(WXYZ) - Governor Jennifer Granholm has halted commutation proceedings for a man who was convicted of murder more than 20 years ago.
Granholm's spokesperson Liz Boyd released a statement saying, "The commutation process has been halted. Based on the fact that the Parole and Commutation Board did not hear the objections of either the victim's family or the Wayne County Proscecutor, Inmate Maksowski will not be released. Before any futher commutation action is considered, a public hearing would need to be held to give the victim's family and the prosecutor an opportunity to object. That hearing will not occur in 2010. Therefore, this matter won't be examined further by Governor Granholm."
Word that Makowski was granted a commuted sentence sparked outrage for the family of the young man he was convicted of killing. Back in 1989, the judge who sentenced Makowski to life in prison said Makowski should never receive a pardon or a commutation for his life sentence.
“This is tearing the family apart. Right now we are at the point, where we want to drive to Lansing to talk to Governor Granholm,” said Larry Puma.
Puma says his family has never recovered from the murder of his nephew, Peter Puma. The 19-year-old was stabbed to death in a robbery after leaving his job at a health club in Dearborn in 1988. Three men were ultimately convicted. While he didn’t do the stabbing himself, police said Peter’s boss, Matthew Makowski, was the ringleader.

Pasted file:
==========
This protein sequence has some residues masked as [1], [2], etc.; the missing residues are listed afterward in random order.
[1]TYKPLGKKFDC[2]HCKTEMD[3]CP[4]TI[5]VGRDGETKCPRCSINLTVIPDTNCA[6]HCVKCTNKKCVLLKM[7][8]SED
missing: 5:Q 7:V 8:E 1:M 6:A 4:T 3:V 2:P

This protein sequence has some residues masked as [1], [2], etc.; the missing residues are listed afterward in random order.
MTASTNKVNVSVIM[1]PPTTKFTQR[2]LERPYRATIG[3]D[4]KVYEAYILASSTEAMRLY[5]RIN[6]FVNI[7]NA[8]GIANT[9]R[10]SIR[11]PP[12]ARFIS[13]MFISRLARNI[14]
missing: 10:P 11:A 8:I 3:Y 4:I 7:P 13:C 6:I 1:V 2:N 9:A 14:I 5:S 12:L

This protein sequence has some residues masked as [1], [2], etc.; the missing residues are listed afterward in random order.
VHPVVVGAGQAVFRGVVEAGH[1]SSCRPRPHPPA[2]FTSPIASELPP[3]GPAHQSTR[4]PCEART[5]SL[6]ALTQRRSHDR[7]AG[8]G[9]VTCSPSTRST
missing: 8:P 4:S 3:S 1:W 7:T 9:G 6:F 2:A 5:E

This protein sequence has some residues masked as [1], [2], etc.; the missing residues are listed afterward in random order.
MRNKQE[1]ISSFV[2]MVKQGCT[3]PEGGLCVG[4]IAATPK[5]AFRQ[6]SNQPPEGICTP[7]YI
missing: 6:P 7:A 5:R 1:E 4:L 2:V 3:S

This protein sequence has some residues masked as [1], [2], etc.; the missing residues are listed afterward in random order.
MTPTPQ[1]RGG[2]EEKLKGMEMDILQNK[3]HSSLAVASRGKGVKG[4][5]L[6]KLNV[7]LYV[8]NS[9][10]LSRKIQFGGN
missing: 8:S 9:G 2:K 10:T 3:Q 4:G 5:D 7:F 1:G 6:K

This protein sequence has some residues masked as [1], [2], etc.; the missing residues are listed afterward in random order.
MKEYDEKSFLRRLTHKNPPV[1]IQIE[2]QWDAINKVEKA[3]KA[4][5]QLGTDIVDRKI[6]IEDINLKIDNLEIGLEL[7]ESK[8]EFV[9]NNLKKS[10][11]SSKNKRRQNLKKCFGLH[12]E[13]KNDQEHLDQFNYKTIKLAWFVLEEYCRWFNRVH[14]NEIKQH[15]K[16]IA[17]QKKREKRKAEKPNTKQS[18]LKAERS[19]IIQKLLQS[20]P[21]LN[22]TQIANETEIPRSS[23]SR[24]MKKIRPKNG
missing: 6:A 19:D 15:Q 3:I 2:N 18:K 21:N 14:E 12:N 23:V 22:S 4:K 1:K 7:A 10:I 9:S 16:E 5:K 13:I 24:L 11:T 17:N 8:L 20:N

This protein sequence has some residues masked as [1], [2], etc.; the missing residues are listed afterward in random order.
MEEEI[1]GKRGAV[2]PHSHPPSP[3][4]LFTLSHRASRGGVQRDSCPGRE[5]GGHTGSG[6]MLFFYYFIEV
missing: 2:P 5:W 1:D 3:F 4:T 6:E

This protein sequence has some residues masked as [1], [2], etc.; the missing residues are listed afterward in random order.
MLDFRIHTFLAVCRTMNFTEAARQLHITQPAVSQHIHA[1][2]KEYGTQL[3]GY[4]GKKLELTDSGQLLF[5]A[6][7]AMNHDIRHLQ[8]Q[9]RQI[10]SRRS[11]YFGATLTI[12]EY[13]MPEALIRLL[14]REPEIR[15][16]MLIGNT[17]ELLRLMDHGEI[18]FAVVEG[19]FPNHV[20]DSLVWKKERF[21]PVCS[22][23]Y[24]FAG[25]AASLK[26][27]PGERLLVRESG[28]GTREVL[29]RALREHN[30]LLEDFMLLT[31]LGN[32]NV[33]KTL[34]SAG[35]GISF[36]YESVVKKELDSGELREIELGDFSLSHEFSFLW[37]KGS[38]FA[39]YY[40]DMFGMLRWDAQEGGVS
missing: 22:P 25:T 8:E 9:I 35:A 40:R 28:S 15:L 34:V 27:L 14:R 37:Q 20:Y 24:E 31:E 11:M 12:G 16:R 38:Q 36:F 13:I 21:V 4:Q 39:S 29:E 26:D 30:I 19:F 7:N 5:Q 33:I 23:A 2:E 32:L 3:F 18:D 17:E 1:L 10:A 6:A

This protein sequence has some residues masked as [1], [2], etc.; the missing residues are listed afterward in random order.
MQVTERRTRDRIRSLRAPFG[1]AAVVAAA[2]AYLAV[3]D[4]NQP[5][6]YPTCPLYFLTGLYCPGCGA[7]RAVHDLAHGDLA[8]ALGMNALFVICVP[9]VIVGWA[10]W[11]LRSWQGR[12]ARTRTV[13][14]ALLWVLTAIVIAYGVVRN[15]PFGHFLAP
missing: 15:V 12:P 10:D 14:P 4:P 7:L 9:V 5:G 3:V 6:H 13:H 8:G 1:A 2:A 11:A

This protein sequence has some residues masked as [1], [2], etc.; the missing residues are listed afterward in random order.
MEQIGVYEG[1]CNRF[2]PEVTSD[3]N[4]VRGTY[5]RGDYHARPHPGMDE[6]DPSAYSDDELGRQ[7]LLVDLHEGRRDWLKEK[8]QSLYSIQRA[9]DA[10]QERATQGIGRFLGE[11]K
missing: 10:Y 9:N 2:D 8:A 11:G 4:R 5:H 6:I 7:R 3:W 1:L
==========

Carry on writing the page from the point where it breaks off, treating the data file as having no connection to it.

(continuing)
“He set up the whole thing. He had Peter take the money to the drug store, to get a money order, he set up the time he was going to do it, he was going to use the money to take his girlfriend skiing, and the three of them split the $750. My nephew was killed for $750,” said Puma.
The latest drama began on Wednesday when Governor Granholm followed the recommendation of the parole board and commuted Makowski’s sentence. That meant he could have be paroled within weeks.
The Wayne County Prosecutor strongly opposed the commutation, saying it should “not be granted” because Makowski was “the mastermind behind the crime, and was the main cause of the death of the victim.”
The Puma family said they were outraged because they were never told about an October parole board hearing – and no one from the state alerted them that Makowski would be set free.
“We feel there wasn’t much effort done by the Parole Board or the Department of Corrections, it’s easy to Google someone’s name in this family, and find them. We’re in Michigan. We feel there was probably a lot of effort to release him, more than there was to keep him in jail. We feel it was swept under the carpet, and there was a lot of money used to get him paroled,” said Puma.
Yesterday,the governor’s spokeswoman released this statement to the Action News Investigators: “While the Department of Corrections has indicated that requirements of the Crime Victim’s Rights Act were satisfied in processing the application and conducting the public hearing, we are attempting to determine if and why any victim family members were not notified.”
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